Gauteng uplifting SMMEs through procurement


MEC_BarbaraCreecy_SPW.jpgRecent studies by Stats SA indicate that the face of poverty in South Africa remains black, female and that of children below the age of 17. Furthermore, more than one in every two SA citizens can be officially classified as poor, said Gauteng Finance MEC Barbara Creecy at the Smart Procurement World conference in Johannesburg.

“[Stats SA’s] Poverty Trends Report shows that by 2015, approximately 33% of Gauteng’s citizens were living in poverty. Although this is lower than most of the country, it is not a cause for celebration. One in three Gautengers go to bed without a meal. The situation was further worsened by the province losing 146 000 jobs during the last financial quarter,” said MEC Creecy.

The most direct and effective route to address these socio-economic challenges is a programme of transformation, modernisation and re-industrialisation. Gauteng’s provincial government is currently implementing such a programme in partnership with the private sector, organised labour and civil society, said MEC Creecy.

“The programme is our road map to achieve a transformed, modernised and re-industrialised city region, that is socially and economically inclusive, a leading economy on the African continent, and at the cutting edge of the Fourth Industrial Revolution,” said MEC Creecy.

The programme will help the province deal decisively with the monopoly structure of its economy, and create space for a vibrant and thriving small, medium and micro enterprise (SMME) sector – including co-ops and township enterprises.

Gauteng home to 46% of SA’s SMMEs

“At the centre of our efforts to fundamentally change the structure of our economy is a vigorous promotion of SMMEs. SMMEs dominate the world business stage, and are currently the main type of business.”

A 2016 research note commissioned by the Small Enterprise Development Agency confirms that 46% of SA’s small enterprises operate in Gauteng and the province has the largest number of informal enterprises.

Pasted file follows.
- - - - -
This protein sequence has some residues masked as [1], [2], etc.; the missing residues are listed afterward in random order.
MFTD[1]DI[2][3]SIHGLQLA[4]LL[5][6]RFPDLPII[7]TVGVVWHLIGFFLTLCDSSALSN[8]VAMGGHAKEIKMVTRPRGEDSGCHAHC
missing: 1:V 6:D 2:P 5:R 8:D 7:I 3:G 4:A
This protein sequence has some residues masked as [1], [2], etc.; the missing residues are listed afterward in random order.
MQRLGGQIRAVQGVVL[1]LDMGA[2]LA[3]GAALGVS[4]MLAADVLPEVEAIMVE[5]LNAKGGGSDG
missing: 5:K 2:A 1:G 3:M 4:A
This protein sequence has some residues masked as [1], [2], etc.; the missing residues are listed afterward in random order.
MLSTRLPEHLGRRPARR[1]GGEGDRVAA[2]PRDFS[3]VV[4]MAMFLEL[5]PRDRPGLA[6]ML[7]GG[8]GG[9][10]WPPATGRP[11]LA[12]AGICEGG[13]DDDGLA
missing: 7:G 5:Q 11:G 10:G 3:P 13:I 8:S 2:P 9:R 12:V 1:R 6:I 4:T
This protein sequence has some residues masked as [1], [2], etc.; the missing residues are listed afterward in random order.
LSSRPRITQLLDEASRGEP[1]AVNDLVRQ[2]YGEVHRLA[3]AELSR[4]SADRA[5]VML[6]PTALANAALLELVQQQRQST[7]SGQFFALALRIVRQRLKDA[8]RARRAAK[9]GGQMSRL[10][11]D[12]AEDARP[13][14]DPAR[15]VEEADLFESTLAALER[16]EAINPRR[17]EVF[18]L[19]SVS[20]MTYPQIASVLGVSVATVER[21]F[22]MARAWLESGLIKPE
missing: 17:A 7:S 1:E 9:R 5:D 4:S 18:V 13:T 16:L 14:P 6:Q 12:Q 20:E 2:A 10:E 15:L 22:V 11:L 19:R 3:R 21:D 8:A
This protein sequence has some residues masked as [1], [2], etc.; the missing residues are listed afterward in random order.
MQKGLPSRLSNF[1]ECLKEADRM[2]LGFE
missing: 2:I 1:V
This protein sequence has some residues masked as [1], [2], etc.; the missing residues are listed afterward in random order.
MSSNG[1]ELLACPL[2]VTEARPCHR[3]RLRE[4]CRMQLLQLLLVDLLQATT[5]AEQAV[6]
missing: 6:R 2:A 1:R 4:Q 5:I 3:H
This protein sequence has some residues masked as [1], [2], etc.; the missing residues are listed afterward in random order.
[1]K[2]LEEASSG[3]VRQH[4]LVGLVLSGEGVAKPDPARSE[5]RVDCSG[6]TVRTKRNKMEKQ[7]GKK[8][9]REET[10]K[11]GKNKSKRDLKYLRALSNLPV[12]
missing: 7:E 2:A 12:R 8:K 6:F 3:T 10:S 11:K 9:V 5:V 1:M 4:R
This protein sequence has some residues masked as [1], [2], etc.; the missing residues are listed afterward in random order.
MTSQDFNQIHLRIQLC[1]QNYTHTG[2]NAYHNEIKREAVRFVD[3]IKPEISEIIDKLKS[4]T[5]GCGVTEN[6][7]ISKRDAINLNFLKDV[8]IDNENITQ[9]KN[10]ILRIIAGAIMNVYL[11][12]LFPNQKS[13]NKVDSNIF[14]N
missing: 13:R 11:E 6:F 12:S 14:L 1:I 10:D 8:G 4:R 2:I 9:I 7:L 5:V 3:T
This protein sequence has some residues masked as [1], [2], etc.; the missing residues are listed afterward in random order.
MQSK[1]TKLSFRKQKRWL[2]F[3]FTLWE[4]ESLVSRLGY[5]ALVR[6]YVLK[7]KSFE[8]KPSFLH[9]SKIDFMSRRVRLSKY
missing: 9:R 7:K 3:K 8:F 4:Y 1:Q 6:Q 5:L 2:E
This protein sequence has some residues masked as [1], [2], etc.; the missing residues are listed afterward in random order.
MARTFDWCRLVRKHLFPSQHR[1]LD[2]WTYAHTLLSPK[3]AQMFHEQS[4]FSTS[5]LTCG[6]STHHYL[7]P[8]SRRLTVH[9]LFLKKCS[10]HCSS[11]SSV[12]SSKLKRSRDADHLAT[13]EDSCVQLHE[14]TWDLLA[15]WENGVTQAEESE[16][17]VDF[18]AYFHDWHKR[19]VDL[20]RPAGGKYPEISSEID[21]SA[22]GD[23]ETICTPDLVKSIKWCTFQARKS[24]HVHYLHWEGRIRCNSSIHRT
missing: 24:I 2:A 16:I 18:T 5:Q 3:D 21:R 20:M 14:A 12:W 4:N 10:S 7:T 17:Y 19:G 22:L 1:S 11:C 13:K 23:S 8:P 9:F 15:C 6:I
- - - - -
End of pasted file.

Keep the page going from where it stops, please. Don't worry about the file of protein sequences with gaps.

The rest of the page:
A recent world bank study found that the township economy is worth more than R10-billion a year. “Given the important role that this sector plays in our overall agenda to transform, modernise and re-industrialise, government continues to use our massive procurement muscle – as well as our vast infrastructure spend at a strategic level – to drive meaningful transformation, empowerment, job creation and economic inclusion.”

Putting its R46-billion where its mouth is

“Not only are we encouraging the private sector to prioritise small enterprises in their procurement practices, we are also deliberately targeting businesses owned by historically disadvantaged individuals.”

Gauteng provincial government is already spending 91% of its procurement budget – worth R46-billion – with businesses owned by HDIs. This spend is spread amongst 10 000 black enterprises. In addition, from 2013 to 2016, the Gauteng provincial government spent R30-billion on infrastructure development and maintenance, with over 90% benefitting B-BBEE enterprises – especially in construction and professional services.

To formalise township enterprises and facilitate market access, the Gauteng provincial government has registered more than 7 000 of these enterprises on the Central Supplier Database, and spent R7.5-billion procuring goods and services from them.

“Our target for 2019 is to spend 40% of our annual R12-billion goods-and-services budget on township procurement. At the end of 2016, we had supported more than 50 co-ops – mainly owned by women – benefitting 2 800 individuals. To ensure their sustainability, these co-ops are currently being linked to operations in the mainstream economy,” said MEC Creecy.

SMMEs are the future

The Finance MEC expressed the hope that following the Smart Procurement’s Gauteng conference, there will be an initiative to bring together a working group of all major enterprises that are interested in developing small enterprises in their supply chains.”

“Gauteng Province would be very keen to work with such an initiative in a concrete, and hands-on way. SMEs are the future, and we must do everything necessary to support them.”

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